Now, perhaps you'd like to try using it to communicate with another person. You can do this by visiting another demo site such as http://apprtc.appspot.com, which will create a unique URL for your video chat. Just send this URL to another person with a browser that also supports WebRTC, and once they open that page, you should see two video elements displayed on the page: one from your local video camera and one from the other person's video camera. There's a lot of complex negotiation that's gone on in the background, but assuming your browser supports WebRTC and your network doesn't actively prevent it, then you should now have a clear idea of just how easy it is to use.
But what web browsers support WebRTC? Let's find out.
The WebRTC standards landscape is home to one of the fastest evolving communities on the web. One of the biggest challenges this creates is that of compatibility and interoperability. Here is an overview of what this is up to today and how to stay up-to-date as this continues to evolve.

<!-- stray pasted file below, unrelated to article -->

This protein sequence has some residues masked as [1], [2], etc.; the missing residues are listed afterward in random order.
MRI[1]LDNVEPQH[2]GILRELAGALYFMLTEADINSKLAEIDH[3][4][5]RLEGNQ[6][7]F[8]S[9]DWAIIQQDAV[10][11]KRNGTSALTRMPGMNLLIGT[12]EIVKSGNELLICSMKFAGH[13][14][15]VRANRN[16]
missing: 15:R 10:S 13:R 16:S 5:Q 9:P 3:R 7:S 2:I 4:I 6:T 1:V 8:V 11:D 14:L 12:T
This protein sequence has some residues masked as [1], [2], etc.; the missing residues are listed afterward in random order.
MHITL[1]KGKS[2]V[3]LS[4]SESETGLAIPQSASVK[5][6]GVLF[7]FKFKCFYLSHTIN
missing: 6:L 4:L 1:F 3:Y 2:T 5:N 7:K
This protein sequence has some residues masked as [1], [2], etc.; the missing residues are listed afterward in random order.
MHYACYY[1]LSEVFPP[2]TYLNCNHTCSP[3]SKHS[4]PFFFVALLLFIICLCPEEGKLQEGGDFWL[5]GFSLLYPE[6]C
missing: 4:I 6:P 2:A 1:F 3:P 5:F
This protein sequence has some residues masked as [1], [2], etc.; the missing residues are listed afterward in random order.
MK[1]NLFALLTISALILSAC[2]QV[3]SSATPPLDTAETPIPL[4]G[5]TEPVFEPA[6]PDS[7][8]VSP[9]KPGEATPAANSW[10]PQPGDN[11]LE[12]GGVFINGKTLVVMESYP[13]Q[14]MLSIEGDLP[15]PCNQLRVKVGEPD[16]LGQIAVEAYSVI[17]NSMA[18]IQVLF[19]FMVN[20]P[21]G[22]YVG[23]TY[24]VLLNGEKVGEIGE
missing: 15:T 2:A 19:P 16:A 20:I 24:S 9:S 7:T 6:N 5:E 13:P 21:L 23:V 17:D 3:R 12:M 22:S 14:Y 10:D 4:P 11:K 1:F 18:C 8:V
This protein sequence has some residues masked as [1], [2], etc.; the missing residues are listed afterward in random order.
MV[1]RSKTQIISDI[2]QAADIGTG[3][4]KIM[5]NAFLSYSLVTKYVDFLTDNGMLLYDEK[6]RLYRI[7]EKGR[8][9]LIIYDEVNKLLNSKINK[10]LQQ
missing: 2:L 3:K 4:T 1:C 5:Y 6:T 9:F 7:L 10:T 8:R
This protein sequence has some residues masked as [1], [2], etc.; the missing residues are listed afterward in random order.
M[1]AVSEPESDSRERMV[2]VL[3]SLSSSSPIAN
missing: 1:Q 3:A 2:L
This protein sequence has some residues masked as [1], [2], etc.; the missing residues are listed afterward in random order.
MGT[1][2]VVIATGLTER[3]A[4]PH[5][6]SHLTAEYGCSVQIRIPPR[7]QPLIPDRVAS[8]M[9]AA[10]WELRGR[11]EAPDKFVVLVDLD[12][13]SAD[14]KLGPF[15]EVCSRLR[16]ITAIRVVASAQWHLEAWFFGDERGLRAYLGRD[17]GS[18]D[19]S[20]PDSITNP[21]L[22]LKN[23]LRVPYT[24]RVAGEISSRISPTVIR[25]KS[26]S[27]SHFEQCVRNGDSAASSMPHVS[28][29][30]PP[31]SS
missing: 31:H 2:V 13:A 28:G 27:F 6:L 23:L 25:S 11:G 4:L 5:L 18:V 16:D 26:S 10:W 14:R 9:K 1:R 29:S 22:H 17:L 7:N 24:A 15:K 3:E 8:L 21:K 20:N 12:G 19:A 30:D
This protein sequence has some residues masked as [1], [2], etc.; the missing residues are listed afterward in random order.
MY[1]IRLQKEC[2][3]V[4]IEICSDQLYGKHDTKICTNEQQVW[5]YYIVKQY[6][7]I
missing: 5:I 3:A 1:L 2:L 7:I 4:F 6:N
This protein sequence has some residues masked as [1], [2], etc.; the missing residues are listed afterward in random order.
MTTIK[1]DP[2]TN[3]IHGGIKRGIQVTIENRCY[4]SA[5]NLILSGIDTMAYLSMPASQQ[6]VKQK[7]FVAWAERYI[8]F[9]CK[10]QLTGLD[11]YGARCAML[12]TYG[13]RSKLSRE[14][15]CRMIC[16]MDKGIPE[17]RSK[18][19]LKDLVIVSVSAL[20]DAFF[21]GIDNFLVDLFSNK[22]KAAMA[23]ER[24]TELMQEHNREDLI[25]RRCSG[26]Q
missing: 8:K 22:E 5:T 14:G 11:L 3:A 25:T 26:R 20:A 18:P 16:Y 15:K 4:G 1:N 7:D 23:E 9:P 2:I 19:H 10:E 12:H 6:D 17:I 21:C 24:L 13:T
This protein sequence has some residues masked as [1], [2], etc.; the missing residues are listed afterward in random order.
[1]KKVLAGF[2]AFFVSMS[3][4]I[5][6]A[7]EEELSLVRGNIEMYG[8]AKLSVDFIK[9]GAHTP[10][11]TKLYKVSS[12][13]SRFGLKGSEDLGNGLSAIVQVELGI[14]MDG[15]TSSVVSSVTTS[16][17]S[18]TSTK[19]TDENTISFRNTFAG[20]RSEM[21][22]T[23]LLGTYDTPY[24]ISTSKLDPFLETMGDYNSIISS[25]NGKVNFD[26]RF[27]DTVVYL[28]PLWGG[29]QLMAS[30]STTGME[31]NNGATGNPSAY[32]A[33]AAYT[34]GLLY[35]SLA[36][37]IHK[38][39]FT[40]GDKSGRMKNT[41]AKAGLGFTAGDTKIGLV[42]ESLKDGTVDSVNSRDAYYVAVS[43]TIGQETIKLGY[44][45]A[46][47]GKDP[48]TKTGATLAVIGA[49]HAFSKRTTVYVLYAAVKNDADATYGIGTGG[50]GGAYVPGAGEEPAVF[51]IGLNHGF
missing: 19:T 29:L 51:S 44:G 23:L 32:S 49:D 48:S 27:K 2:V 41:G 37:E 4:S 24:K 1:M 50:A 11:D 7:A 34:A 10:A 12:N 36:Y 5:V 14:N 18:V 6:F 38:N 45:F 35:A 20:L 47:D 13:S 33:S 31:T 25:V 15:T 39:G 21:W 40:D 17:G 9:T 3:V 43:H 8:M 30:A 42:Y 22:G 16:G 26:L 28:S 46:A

At the time this chapter was written, WebRTC was supported as default by Chrome and Firefox on mainstream PC Operating Systems such as Mac OS X, Windows, and Linux. And most importantly, these two key implementations have been shown to communicate well with each other through a range of interoperability tests.
Have a look at the Hello Chrome, it's Firefox calling! blog post at https://hacks.mozilla.org/2013/02/hello-chrome-its-firefox-calling/.
Here are the key steps you need to enable this for Chrome. These are from the Chrome for Android release notes posted on the discuss-webrtc forum available at https://groups.google.com/forum/#!topic/discuss-webrtc/uFOMhd-AG0A:
chrome://flags/in the omnibox to access the flags.
Scroll about a third down and enable the Enable WebRTC flag.
You will be asked to relaunch the browser at the bottom of the page in order for the flag to take effect.
Here are the key steps you need to enable WebRTC for Firefox. These are from a post on the Mozilla Hacks blog about the new Firefox for Android release available at https://hacks.mozilla.org/2013/04/webrtc-update-our-first-implementation-will-be-in-release-soon-welcome-to-the-party-but-please-watch-your-head/: